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Post Office IT scandal victims had to repay thousands due to faulty system

·3-min read
The inquiry will hear from Scottish postmasters involved in the Horizon scandal (Yuk Mok/PA) (PA Archive)
The inquiry will hear from Scottish postmasters involved in the Horizon scandal (Yuk Mok/PA) (PA Archive)

Scottish victims of the Post Office Horizon scandal have told a public inquiry their lives were turned upside down as they were forced to pay tens of thousands of pounds of their own money.

The Horizon system, introduced in 1999, saw thousands of users suffer unexplained losses which they say they were expected to “make good” on.

The Post Office Horizon IT inquiry began in Glasgow on Wednesday and heard from three former postmasters implicated in the scandal.

Vinod Sharma, now 74, first took over a post office in Balornock, Glasgow, in 1977 before retiring in 2015.

Mr Sharma said the accounting became difficult following the switch to the Horizon scheme.

Training for the new system, he said, was “insufficient”, and he later noticed recurring unexplainable discrepancies which he would have to repay.

He said: “We were led to believe the system was faultless. It was quite clear over the years that any shortfall was the responsibility of the sub-postmaster. I had to make it good.

I was always told no errors could be made when using the Horizon system

Vinod Sharma

“I was always told no errors could be made when using the Horizon system.”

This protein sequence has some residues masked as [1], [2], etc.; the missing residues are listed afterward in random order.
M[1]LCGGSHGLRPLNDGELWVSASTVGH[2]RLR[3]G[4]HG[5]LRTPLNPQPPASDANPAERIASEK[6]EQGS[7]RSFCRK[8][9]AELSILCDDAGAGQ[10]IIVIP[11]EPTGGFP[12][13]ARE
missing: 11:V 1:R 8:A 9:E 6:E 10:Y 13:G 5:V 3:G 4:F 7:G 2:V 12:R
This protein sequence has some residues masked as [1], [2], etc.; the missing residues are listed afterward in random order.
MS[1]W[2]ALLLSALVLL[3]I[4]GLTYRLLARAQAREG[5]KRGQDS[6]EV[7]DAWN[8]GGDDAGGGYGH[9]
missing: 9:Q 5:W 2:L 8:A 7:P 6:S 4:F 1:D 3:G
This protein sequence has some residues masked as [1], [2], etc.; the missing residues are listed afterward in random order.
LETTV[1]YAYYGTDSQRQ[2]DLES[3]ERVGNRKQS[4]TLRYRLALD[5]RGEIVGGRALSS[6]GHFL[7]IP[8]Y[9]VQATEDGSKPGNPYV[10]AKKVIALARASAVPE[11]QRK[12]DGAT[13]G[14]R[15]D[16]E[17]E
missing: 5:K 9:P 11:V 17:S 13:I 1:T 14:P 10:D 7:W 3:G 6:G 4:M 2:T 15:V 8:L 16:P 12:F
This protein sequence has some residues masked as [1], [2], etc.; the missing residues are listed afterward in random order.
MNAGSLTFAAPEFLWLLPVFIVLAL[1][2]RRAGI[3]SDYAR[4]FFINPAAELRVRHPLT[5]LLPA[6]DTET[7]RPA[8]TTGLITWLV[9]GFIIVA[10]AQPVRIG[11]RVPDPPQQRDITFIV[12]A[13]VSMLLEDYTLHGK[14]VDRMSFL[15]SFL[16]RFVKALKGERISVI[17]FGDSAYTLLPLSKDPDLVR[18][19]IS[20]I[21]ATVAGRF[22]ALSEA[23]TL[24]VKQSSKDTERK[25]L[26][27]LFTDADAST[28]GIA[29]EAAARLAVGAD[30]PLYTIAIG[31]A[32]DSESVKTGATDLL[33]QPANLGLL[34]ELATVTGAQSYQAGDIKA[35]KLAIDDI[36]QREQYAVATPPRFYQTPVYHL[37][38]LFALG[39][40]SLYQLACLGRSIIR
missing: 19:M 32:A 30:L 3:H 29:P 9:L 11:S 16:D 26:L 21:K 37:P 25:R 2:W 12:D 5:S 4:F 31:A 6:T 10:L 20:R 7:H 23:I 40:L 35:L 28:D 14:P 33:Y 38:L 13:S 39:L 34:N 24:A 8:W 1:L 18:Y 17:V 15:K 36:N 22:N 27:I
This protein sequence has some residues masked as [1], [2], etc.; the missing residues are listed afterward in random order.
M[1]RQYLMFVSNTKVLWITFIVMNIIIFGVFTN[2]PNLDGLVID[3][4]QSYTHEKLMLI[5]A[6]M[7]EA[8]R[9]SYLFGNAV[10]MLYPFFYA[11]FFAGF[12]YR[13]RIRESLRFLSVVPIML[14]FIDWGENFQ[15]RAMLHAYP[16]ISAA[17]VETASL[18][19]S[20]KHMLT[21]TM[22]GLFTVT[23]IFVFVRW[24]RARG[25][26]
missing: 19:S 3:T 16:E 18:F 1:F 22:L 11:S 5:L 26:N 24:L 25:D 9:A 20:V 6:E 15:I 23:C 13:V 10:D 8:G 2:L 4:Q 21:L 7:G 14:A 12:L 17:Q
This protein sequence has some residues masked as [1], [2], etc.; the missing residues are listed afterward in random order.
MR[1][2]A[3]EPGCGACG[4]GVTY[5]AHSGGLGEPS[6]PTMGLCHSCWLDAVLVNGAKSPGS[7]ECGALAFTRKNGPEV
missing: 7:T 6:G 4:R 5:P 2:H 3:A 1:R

But in June 2015, Mr Sharma received a phone call while visiting family in Arizona.

He was told there was a shortfall of £28,845 – and on his return he spent days reviewing CCTV to show a trusted staff member could not have taken the money.

A union rep told Mr Sharma that his only option was to repay the significant fee or face suspension and punishment.

Mr Sharma said: “I was in a state of shock,” and described the period as “catastrophic” for his family, before subsequently borrowing money from relatives to pay off the debt.

Mr Sharma retired months later and used more than half of his £52,000 pension to repay the people who had given him a loan.

Peter Worsfold, 77, also gave evidence after he was forced to repay around £37,000 from the period from 1997 to 2002 at his Inverness Post Office.

Mr Worsfold said Horizon would never balance properly and discrepancies occurred almost daily.

In 2001, he was notified of a £20,000 discrepancy – however, he said it took three months before the Post Office flagged up the issue.

As he was unable to locate where the funds had gone, Mr Worsfold was suspended from his post.

After 22 years we continue to struggle due to paying back the losses incurred through the failure of the Post Office and the accounting system Horizon

Peter Worsfold

He described two security officers arriving at his house who said they had the same rights as police officers.

Mr Worsfold was given a few hours to pay the outstanding balance or face charges of false accounting, theft and fraud.

He said: “I was very worried and devastated by it. They told me if I signed a statement admitting to false accounting and if I paid the shortfall then the other charges would be dropped.”

In a panic, he signed the document without being given access to a lawyer and scrambled to come up with the cash.

He added: “After 22 years we continue to struggle due to paying back the losses incurred through the failure of the Post Office and the accounting system Horizon.”

And Louise Dar, who ran a Post Office in Lenzie, near Glasgow, said she felt “fobbed off” after asking for troubleshooting training ahead of opening her branch.

On the first day, an auditor setting up the system noticed a £900 shortfall and accused Mrs Dar of taking it – despite her not having access to the system.

Over the course of two and a half years, Mrs Dar, 39, paid around £40,000.

The inquiry, overseen by Sir Wyn Williams, continues.

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